- Monthly wages for Uber and Lyft drivers fell by 53% between 2013 and 2017, according to a new study from the JPMorgan Chase Institute. That means driving is less likely to replace a full-time job, even among the most engaged drivers, the researchers found.
- The study analyzed payments into 2.3 million account holders' Chase bank accounts from different online platforms, and found monthly earnings in the transportation sector had fallen from $1,469 in 2014 to $783 in 2017.
- Other sectors of the online platform economy saw earnings rise. Non-transport work — like dog walking or repair — saw a 2% increase in monthly earnings over four years. Users of leasing apps including Airbnb and Trulio had a 69% increase in monthly earnings, up to $1,736 from $1,030. Overall, monthly earnings from the online platform economy were up 20%, the report found.
There are many possible explanations for the drop in drivers’ wages, which occurred as the number of drivers rose. It could reflect that more drivers are choosing to work part-time, or that an increase in drivers is pushing down hourly wages overall. The study was based on deposits to bank accounts, which meant researchers couldn't extract hourly data.
In a statement to MarketWatch, Uber said the study reinforces the sentiment that “the growth in on-demand work is driven, in large part, by people who use platforms like Uber on the side.” Lyft, likewise, said that a study of hourly earnings “would have shown stable driver earnings in recent years.” A July study from the Economic Development Research Group released by Uber found nine out of 10 of its drivers were using it to supplement other income, and that they were earning more than they were before starting with Uber.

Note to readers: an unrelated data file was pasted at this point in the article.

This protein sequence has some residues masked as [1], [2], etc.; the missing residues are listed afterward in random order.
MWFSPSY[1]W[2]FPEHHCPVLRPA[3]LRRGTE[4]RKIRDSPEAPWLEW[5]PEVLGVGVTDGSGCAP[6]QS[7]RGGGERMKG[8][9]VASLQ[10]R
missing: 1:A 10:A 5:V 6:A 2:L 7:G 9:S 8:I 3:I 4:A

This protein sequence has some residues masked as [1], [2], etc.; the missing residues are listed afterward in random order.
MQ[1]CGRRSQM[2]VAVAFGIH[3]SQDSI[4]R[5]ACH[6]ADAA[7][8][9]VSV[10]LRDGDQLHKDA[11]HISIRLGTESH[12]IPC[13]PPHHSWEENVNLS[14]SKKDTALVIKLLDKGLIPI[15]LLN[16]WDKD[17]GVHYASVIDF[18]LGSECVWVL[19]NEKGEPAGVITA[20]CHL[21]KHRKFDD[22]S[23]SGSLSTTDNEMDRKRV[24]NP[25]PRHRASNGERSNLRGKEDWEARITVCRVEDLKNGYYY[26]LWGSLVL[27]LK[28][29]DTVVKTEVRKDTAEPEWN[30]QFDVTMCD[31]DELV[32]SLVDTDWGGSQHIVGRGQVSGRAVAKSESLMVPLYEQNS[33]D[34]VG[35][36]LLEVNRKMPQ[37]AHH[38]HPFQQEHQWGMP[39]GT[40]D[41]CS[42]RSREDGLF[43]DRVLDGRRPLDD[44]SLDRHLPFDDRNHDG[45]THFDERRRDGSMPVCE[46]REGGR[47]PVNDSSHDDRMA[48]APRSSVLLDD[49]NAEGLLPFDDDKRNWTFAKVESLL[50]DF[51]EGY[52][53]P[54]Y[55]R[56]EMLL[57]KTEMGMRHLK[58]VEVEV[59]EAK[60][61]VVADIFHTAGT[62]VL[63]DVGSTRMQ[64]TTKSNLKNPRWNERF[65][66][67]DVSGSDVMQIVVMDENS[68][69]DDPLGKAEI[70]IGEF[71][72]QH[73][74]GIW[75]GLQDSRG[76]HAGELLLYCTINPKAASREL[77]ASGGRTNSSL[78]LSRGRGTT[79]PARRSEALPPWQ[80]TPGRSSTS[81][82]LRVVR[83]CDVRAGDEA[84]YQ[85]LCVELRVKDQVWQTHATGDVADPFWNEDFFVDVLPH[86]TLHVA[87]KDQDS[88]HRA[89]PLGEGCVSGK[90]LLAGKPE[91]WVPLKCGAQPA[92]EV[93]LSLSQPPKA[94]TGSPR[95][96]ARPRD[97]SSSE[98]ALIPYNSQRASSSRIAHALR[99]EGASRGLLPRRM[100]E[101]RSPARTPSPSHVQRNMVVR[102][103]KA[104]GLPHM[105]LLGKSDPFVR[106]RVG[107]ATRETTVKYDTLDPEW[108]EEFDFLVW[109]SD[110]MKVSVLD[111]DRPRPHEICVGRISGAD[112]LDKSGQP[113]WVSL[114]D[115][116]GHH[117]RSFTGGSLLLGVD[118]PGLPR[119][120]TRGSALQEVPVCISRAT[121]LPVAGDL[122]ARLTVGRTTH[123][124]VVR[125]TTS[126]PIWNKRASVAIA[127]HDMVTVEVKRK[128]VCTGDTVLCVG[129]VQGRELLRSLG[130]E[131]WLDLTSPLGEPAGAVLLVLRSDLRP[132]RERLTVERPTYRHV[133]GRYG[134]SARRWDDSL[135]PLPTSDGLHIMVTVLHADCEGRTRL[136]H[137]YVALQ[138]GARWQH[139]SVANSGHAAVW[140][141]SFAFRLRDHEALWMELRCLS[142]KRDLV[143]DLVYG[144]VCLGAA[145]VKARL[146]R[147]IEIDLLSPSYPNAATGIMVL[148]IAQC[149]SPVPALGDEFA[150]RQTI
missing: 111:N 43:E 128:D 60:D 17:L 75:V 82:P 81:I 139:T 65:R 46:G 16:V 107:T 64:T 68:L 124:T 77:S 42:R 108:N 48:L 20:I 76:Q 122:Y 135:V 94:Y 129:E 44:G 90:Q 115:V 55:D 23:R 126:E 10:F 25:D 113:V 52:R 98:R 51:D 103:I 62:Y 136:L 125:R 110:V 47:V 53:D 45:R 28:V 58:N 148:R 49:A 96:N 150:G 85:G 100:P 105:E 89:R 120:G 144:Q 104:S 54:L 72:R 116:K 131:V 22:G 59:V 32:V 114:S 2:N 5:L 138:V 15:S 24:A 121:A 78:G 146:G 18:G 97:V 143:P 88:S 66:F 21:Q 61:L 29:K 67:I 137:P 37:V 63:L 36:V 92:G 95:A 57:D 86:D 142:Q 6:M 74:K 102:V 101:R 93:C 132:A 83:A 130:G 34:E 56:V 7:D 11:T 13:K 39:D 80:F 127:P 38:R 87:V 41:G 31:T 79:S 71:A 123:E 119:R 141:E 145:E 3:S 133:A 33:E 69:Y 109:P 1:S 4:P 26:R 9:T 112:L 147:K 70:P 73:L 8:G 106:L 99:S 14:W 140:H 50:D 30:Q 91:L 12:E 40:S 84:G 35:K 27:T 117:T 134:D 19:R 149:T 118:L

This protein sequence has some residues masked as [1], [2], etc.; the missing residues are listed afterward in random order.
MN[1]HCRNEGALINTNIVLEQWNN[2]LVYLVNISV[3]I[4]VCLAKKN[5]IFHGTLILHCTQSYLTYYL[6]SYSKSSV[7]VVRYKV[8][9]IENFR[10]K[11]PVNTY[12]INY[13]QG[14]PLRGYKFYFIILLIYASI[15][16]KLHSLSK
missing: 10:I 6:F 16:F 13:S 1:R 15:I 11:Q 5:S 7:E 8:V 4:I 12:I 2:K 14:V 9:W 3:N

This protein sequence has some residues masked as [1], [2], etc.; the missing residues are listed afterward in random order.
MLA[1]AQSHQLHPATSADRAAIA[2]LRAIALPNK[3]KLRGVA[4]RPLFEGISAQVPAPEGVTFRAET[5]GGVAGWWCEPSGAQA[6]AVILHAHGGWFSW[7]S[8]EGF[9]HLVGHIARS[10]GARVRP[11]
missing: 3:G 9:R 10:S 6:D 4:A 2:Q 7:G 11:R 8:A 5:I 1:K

The report comes amid increased scrutiny from cities into how the “gig economy” is treating its employees. New York City last month became the first city to cap ride-hailing and is requiring that companies provide drivers a minimum wage of $17.22 an hour, to combat poverty among drivers (Lyft and Uber have argued they already pay a living wage). Chicago is discussing its own ride-hailing regulations, and aldermen there are pitching higher pay mandates, while Seattle is also discussing a rate hike to send more money back to drivers.
The fact that drivers may not — or cannot — do the work full time throws a wrench into those discussions; the editorial board of the Chicago Tribune wrote that a minimum wage "turns ride-share work into what many drivers don’t want: regimented hourly work."